The Iris family have a worldwide distribution, and many members are prized garden ornamentals (e.g., Crocus, Tigridia, Freesia, Iris, Sisyrinchium, Gladiolus, Crocosmia, Bugle Lily, and Montbretia). In addition, Crocus sativus stamens are the source of the spice saffron. There are about 60 genera and 1,500 species, distributed in temperate and tropical regions. The Iridaceae are easily recognized vegetatively because the leaves of the Iridaceae are oriented edgewise to the stem. They are simple, alternate, folded and overlapping one another at the base and aligned in two rows. The flowers of most Iridaceae are structurally simple and are highly modified with the three distinct petal-like styles bending over to pair with the bent back sepals. The flowers are usually radially symmetrical, the calyx has 3 petal-like sepals, the corolla has 3 petals and there are 3 stamens. All these parts are attached at the top of the ovary. The fruit is a capsule. Members of this family are herbs growing from rhizomes, bulbs, or corms, with narrow basal leaves and showy flower clusters at the tips of long stalks.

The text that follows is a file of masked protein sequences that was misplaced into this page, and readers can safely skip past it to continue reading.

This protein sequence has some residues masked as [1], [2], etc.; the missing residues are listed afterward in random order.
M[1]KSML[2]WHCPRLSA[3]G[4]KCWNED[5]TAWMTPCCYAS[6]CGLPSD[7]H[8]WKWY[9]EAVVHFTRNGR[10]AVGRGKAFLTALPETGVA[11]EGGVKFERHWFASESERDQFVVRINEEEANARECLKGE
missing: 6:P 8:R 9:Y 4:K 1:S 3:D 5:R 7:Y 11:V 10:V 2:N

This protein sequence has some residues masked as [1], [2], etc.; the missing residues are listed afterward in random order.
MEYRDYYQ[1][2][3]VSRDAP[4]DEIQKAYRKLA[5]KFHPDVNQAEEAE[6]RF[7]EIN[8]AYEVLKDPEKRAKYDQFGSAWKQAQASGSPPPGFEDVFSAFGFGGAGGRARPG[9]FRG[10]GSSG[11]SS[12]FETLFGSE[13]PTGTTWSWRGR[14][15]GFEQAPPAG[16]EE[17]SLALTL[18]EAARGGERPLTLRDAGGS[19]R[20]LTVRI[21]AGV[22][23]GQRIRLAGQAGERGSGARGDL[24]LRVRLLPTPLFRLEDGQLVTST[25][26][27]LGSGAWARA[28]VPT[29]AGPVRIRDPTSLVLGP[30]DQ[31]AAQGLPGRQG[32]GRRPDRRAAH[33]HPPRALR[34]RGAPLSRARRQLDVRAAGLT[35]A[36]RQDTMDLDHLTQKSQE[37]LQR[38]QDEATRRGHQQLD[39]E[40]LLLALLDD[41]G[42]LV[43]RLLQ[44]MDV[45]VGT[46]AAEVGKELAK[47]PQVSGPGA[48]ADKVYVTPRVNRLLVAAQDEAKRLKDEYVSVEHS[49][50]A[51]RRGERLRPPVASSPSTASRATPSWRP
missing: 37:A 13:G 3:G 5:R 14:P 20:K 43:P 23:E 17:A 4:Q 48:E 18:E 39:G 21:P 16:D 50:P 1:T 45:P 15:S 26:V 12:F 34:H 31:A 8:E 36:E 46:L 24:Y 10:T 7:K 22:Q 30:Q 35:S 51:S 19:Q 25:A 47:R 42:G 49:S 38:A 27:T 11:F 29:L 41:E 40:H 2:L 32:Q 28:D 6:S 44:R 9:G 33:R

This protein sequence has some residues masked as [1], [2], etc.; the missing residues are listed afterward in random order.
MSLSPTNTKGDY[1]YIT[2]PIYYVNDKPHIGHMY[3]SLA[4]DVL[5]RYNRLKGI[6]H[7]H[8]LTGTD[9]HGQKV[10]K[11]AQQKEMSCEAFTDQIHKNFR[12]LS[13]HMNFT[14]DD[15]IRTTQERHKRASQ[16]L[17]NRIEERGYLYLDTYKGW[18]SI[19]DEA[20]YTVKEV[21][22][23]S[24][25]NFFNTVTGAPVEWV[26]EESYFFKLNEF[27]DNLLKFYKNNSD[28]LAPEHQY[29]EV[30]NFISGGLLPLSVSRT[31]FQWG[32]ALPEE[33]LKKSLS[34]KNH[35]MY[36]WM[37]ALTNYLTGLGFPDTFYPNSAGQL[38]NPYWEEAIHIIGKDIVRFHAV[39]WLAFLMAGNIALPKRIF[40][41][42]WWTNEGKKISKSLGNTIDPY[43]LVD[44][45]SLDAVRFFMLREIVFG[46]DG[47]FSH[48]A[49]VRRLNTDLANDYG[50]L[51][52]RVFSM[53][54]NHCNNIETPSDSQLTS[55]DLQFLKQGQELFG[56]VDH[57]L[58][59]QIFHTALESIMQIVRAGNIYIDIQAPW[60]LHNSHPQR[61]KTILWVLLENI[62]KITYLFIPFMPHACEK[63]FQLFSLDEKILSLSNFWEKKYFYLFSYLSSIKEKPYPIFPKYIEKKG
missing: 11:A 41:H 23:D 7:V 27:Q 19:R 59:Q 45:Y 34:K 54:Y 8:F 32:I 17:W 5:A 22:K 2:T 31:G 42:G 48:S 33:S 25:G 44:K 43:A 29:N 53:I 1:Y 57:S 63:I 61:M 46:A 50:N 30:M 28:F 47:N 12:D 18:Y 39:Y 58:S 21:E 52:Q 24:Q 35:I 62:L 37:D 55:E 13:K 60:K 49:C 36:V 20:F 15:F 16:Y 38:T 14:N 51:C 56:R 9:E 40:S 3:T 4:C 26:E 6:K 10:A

Guide to Identify Presented Species of the Iris Family
PETALS AND SEPALS UNEQUAL
Iris missouriensis Rocky Mountain Iris Perennial, 20-50 cm tall, often bluish-coated. Meadows and streambanks.
Flowers blue, striped, 6-7 cm wide, with 3 bent-back sepals and 3 petals.
Leaves mainly basal, sword-shaped, 20-40 cm long and 5-10 mm broad.
PETALS AND SEPALS EQUAL
Sisyrinchium montanum Mountain Blue-eyed-grass Tufted perennial, stems 15-35 cm tall, flattened and winged. Meadows, marshes.
Flowers blue, 15-25 mm wide, with 6 spreading tepals, about 2-5 in a cluster.
Leaves basal, grass-like, 2-3 mm broad. The 2 upper bracts very unequal.
Alphabetical listing with links to presented species of the Iris family: